Cross Border Taxation
By: Angela Preteau
PROGRAM: Tax Services Specialist
As baby boomers age and technology makes it possible for people and businesses to operate globally, economic changes make it appealing for people and businesses to purchase investment property globally. As well as the increase in the sharing of financial information between countries, cross border taxation issues become key for cross border employment, entrepreneurship or asset ownership, as does the issue of residency and U.S. citizenship. Advisors who work with affluent boomers must be prepared to discuss cross border taxation with a comprehensive general knowledge, as well as recognize and advise on how certain actions on both sides of the border affect a person’s tax situation.
- U.S. lifetime gift and estate exemption is increased to $5,450,000 in 2016
- The Affordable Care Act in the U.S. requires individuals and families to have a required amount of health insurance coverage for the entire year or you may be penalized on your tax return; U.S. citizens living outside the U.S. are automatically assumed to have the appropriate coverage
- The foreign earned income exclusion is $101,300 in 2016
- The personal exemption amount is increased to $4,050 in 2016
- The F.I.R.P.T.A. withholding tax rate will increase to 15% for sales closing after February 16, 2016 with a sale price exceeding $1,000,000; however, the 10% withholding rate will still apply if the proceeds are between $300,000 and $1,000,000 and the buyer is using the home as a principal residence
CONTENT DESCRIPTION AND KEY CONCEPTS:
The student will learn the key concepts surrounding residency, non-residency, immigration, emigration, taxation of U.S. citizens and residents as well as other the taxation issues surrounding cross-border transactions from a Canadian and U.S. point of view.
The course includes all relevant recent tax changes including:
- Lifetime gift & estate tax exemption has increased to $5,430,000 and the tax rate on amounts over the exemptions is 40%
- Lifetime gift exemption not available for non-residents/non-citizens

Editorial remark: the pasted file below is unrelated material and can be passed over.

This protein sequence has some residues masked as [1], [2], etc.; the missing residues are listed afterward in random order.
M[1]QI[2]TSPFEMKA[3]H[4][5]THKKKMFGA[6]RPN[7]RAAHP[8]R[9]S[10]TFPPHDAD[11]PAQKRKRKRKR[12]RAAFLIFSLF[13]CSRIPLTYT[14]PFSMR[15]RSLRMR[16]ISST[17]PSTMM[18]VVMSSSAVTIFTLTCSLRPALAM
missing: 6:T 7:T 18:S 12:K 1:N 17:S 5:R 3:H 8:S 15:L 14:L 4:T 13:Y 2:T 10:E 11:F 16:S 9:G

- Non-residents of the U.S. who meet the substantial presence test in the current year (i.e. file treaty form 8833 to claim closer ties to Canada) are required to abide by foreign reporting rules
- 8891 forms have been repealed and replaced with form 8833 treaty filings & TDF 90-22.1 forms (FBARs) are now called FinCEN 114 forms and must be electronically filed
- Temporary employment earnings of up to $10,000, per employer, in an individual’s non-resident country is not taxable in that country under the Canada-U.S. Tax Convention for federal purposes (state taxation is different)
- • Cost to renounce has increased to $2,350
CERTIFIED SKILL SETS: Most Chapters feature case studies which will ensure that the tax practitioner can adequately explain:
- When Canada and the U.S. tax non-residents
- How Canadian and U.S. tax laws differ
- Filing requirements for U.S. citizens living in Canada and Canadians owning U.S. assets
- Benefits and protections of tax treaties
- How U.S. estate and gift tax apply to U.S. persons as well as non-residents
- What it means to become a non-resident of Canada or the U.S.
- How to enter the United States to work or live
- The tax consequences of terminating residence
- What is FATCA and how does it affect us
Chapters end with multiple choice questions and true-to-life scenarios which test the practical application of the key concepts covered in the course. Actual time spent is influenced by factors such as the student’s background and individual learning style.
ADDITIONAL KNOWLEDGE BUREAU RESOURCES: